Swimming With Spinner Dolphins in Hawaii Has Just Been Banned

Here's why.

It's about to get harder to swim with playful spinner dolphins in Hawaii.

U.S. federal regulators on Tuesday banned the popular tourist activity in an effort to protect the nocturnal animals. The new National Oceanic and Atmospheric Administration (NOAA) rule prohibits swimming within 50 yards of a spinner dolphin.

"Like all animals, Hawaiian spinner dolphins need rest," the administration said. The rule, which goes into effect on Oct. 28, means boats, canoes, and stand-up paddleboarders within two nautical miles of Hawaii's shores will also have to keep their distance from the creatures.

Spinner dolphins — famous for spinning through the air much to the delight of anyone who catches them in action — spend the night hunting, but they linger near the shore during the day, a habit that has made swimming with them a popular tourist pastime.

"A lack of consistent, undisturbed resting periods can reduce the amount of energy they have for hunting and caring for their young. Chronic exposure to human activities in their daytime essential habitat may place resident populations of spinner dolphins at risk," NOAA said.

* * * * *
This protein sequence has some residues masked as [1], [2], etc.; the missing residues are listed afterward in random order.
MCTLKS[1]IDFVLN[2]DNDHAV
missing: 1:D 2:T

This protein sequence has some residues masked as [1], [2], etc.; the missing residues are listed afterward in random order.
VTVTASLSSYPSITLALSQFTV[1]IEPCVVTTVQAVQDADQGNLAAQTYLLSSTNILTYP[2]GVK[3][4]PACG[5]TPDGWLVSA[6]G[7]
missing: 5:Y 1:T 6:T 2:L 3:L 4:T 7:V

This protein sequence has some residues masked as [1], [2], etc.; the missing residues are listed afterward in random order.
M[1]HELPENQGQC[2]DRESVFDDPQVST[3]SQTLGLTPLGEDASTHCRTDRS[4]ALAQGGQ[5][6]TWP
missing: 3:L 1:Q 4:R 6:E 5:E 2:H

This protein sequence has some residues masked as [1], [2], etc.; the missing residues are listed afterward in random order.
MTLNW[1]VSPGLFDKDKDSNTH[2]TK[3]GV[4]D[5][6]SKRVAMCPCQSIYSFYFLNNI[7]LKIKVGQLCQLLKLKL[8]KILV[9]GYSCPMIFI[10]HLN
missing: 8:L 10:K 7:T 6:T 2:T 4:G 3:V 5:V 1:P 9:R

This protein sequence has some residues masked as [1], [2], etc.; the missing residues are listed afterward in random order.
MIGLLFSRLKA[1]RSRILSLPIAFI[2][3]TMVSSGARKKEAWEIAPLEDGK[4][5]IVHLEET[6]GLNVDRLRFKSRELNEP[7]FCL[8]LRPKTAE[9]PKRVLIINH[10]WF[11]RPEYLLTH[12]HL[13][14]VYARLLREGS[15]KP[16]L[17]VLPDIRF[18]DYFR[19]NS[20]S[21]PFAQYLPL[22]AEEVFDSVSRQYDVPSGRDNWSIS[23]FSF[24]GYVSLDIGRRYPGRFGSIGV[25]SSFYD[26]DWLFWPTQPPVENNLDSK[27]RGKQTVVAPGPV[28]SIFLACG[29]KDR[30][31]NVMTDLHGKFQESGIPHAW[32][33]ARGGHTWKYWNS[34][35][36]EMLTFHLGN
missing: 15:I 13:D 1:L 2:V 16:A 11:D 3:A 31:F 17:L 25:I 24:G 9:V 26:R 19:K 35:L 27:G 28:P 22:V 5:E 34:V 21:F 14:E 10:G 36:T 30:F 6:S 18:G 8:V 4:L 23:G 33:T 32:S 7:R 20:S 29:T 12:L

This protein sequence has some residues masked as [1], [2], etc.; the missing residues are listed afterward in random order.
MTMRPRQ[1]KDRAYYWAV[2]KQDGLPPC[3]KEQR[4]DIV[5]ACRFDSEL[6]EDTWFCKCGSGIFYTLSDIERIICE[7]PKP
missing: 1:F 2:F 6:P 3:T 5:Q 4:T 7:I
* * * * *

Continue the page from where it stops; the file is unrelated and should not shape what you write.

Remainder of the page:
Pod of wild Spinner Dolphins off the Big Island in Hawaii
James R.D. Scott/Getty Images

According to the NOAA, decades of pressure to perform for tourists have taken a toll on the animals.

People for the Ethical Treatment of Animals (PETA) said anyone who cares for the animals should avoid tours to frolic alongside them. "Most people have good intentions when they go on excursions or visit parks that allow you to swim with dolphins. But if they knew the truth behind the deceptive dolphin smile, they'd be horrified to know what they were actually supporting," the organization noted.

The NOAA is also considering prohibiting entry to parts of Maui and the Big Island where the dolphins tend to spend their days.

Meena Thiruvengadam is a Travel + Leisure contributor who has visited 50 countries on six continents and 47 U.S. states. She loves historic plaques, wandering new streets, and walking on beaches. Find her on Facebook and Instagram.

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